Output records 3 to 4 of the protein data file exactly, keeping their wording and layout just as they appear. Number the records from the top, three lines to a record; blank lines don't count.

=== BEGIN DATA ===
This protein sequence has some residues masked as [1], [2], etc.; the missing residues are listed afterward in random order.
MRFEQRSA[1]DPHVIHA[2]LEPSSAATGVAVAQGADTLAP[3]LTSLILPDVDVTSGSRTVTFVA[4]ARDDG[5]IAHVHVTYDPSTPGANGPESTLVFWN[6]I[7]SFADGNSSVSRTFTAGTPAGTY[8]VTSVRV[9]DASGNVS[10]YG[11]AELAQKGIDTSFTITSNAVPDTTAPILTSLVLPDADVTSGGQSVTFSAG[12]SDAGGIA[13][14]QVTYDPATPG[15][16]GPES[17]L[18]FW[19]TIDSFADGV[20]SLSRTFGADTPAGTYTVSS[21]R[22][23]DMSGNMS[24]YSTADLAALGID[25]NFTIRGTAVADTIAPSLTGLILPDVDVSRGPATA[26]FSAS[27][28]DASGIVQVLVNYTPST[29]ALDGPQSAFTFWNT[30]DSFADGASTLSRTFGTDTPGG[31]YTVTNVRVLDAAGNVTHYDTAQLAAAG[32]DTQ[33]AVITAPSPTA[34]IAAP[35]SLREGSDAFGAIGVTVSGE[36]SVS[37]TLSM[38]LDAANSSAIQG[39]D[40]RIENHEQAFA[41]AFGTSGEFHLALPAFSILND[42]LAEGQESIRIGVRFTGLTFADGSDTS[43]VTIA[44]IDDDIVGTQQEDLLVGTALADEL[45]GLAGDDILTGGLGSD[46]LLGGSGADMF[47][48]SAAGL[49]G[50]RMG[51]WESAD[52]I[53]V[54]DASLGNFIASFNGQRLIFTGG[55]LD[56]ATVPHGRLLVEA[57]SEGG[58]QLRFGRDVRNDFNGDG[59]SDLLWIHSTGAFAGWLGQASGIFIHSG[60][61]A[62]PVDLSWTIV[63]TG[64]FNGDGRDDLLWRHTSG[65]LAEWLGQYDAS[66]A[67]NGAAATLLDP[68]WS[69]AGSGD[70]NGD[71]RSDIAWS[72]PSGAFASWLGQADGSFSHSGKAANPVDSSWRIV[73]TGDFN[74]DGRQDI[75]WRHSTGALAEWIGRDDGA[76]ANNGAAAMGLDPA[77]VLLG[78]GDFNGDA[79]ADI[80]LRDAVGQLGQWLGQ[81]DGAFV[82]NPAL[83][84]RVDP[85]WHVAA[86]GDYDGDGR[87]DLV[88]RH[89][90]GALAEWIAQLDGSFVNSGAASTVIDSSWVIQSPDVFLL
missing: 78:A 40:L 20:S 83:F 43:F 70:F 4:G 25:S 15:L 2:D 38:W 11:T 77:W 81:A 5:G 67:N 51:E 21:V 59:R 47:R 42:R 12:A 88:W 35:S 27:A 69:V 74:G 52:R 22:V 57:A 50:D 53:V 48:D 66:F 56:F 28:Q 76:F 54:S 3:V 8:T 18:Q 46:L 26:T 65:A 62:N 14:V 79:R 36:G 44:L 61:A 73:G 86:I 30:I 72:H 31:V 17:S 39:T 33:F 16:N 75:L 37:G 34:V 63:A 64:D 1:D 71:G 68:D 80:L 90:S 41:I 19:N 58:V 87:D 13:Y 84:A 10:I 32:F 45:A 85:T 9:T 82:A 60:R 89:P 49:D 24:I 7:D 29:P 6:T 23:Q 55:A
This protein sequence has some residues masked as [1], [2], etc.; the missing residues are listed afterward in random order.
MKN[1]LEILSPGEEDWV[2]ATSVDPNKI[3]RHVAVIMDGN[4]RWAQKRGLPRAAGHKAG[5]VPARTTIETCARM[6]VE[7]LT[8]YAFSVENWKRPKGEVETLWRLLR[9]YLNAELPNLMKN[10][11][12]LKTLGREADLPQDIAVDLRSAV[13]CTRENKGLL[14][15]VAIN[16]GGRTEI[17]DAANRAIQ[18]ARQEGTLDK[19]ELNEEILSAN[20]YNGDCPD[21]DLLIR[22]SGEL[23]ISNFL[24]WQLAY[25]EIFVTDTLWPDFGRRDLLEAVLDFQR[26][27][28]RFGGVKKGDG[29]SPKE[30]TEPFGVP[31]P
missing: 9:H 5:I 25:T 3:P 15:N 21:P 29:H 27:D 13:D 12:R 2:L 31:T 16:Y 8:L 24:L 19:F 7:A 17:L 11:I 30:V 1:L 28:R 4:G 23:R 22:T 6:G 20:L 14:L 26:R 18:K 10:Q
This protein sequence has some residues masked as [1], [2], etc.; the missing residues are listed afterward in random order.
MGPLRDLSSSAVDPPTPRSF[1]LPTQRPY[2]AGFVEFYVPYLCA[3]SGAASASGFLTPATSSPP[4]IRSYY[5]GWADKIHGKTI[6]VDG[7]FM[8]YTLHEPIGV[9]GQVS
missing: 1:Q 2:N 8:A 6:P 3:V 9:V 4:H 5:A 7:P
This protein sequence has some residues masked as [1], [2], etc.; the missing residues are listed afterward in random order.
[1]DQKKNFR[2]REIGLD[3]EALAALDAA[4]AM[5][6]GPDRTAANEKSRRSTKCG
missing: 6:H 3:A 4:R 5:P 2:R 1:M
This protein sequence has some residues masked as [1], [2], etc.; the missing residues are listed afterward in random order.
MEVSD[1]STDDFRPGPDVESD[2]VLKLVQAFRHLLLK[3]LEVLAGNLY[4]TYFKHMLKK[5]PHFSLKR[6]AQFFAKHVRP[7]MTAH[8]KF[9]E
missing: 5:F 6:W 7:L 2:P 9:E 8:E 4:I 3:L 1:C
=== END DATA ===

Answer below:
This protein sequence has some residues masked as [1], [2], etc.; the missing residues are listed afterward in random order.
MGPLRDLSSSAVDPPTPRSF[1]LPTQRPY[2]AGFVEFYVPYLCA[3]SGAASASGFLTPATSSPP[4]IRSYY[5]GWADKIHGKTI[6]VDG[7]FM[8]YTLHEPIGV[9]GQVS
missing: 1:Q 2:N 8:A 6:P 3:V 9:V 4:H 5:A 7:P
This protein sequence has some residues masked as [1], [2], etc.; the missing residues are listed afterward in random order.
[1]DQKKNFR[2]REIGLD[3]EALAALDAA[4]AM[5][6]GPDRTAANEKSRRSTKCG
missing: 6:H 3:A 4:R 5:P 2:R 1:M